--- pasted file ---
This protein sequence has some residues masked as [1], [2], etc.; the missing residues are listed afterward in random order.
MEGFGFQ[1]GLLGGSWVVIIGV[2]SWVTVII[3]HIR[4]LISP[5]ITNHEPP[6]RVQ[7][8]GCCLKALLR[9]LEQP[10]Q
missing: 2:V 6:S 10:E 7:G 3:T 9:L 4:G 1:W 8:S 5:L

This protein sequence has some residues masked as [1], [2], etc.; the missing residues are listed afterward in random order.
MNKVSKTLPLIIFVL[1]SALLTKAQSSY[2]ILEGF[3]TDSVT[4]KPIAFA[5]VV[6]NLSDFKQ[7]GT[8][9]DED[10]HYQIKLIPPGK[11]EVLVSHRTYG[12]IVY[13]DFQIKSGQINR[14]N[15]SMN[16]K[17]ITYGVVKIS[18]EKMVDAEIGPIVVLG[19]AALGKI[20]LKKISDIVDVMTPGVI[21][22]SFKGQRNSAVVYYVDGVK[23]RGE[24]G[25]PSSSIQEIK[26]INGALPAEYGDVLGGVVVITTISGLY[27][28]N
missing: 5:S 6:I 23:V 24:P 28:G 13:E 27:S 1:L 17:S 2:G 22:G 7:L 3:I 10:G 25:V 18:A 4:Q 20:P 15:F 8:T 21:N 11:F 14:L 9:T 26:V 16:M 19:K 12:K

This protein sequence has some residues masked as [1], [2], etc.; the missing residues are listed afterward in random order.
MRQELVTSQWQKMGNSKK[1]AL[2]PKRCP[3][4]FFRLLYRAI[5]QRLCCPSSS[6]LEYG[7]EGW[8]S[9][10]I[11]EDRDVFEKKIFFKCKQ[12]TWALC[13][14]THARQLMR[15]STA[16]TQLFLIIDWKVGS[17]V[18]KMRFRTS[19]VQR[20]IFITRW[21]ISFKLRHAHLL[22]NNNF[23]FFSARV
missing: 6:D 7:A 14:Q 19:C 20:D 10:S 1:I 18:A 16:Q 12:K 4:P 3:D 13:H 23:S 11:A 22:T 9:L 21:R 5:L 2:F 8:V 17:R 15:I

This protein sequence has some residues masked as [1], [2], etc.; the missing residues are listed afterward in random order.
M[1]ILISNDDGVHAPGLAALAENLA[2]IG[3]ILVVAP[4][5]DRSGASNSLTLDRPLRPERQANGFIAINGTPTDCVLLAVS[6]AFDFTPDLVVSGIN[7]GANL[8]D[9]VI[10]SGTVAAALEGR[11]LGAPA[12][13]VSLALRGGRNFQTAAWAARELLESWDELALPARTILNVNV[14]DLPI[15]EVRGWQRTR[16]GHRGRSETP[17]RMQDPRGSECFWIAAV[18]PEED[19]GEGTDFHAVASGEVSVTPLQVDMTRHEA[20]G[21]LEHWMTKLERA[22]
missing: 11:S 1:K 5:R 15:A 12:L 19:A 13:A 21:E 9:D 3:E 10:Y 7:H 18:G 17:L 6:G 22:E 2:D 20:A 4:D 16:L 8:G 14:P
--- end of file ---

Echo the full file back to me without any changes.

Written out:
This protein sequence has some residues masked as [1], [2], etc.; the missing residues are listed afterward in random order.
MEGFGFQ[1]GLLGGSWVVIIGV[2]SWVTVII[3]HIR[4]LISP[5]ITNHEPP[6]RVQ[7][8]GCCLKALLR[9]LEQP[10]Q
missing: 2:V 6:S 10:E 7:G 3:T 9:L 4:G 1:W 8:S 5:L

This protein sequence has some residues masked as [1], [2], etc.; the missing residues are listed afterward in random order.
MNKVSKTLPLIIFVL[1]SALLTKAQSSY[2]ILEGF[3]TDSVT[4]KPIAFA[5]VV[6]NLSDFKQ[7]GT[8][9]DED[10]HYQIKLIPPGK[11]EVLVSHRTYG[12]IVY[13]DFQIKSGQINR[14]N[15]SMN[16]K[17]ITYGVVKIS[18]EKMVDAEIGPIVVLG[19]AALGKI[20]LKKISDIVDVMTPGVI[21][22]SFKGQRNSAVVYYVDGVK[23]RGE[24]G[25]PSSSIQEIK[26]INGALPAEYGDVLGGVVVITTISGLY[27][28]N
missing: 5:S 6:I 23:V 24:P 28:G 13:E 27:S 1:L 17:S 2:G 22:G 7:L 3:I 10:G 25:V 18:A 4:Q 20:P 15:F 8:T 21:N 11:F 14:L 9:T 26:V 16:M 19:K 12:K

This protein sequence has some residues masked as [1], [2], etc.; the missing residues are listed afterward in random order.
MRQELVTSQWQKMGNSKK[1]AL[2]PKRCP[3][4]FFRLLYRAI[5]QRLCCPSSS[6]LEYG[7]EGW[8]S[9][10]I[11]EDRDVFEKKIFFKCKQ[12]TWALC[13][14]THARQLMR[15]STA[16]TQLFLIIDWKVGS[17]V[18]KMRFRTS[19]VQR[20]IFITRW[21]ISFKLRHAHLL[22]NNNF[23]FFSARV
missing: 6:D 7:A 14:Q 19:C 20:D 10:S 1:I 18:A 16:Q 12:K 4:P 3:D 13:H 23:S 11:A 22:T 9:L 21:R 5:L 2:F 8:V 17:R 15:I

This protein sequence has some residues masked as [1], [2], etc.; the missing residues are listed afterward in random order.
M[1]ILISNDDGVHAPGLAALAENLA[2]IG[3]ILVVAP[4][5]DRSGASNSLTLDRPLRPERQANGFIAINGTPTDCVLLAVS[6]AFDFTPDLVVSGIN[7]GANL[8]D[9]VI[10]SGTVAAALEGR[11]LGAPA[12][13]VSLALRGGRNFQTAAWAARELLESWDELALPARTILNVNV[14]DLPI[15]EVRGWQRTR[16]GHRGRSETP[17]RMQDPRGSECFWIAAV[18]PEED[19]GEGTDFHAVASGEVSVTPLQVDMTRHEA[20]G[21]LEHWMTKLERA[22]
missing: 11:S 1:K 5:R 15:A 12:L 19:A 13:A 21:E 9:D 3:E 10:Y 7:H 18:G 17:L 6:G 22:E 2:D 20:A 4:D 16:L 8:G 14:P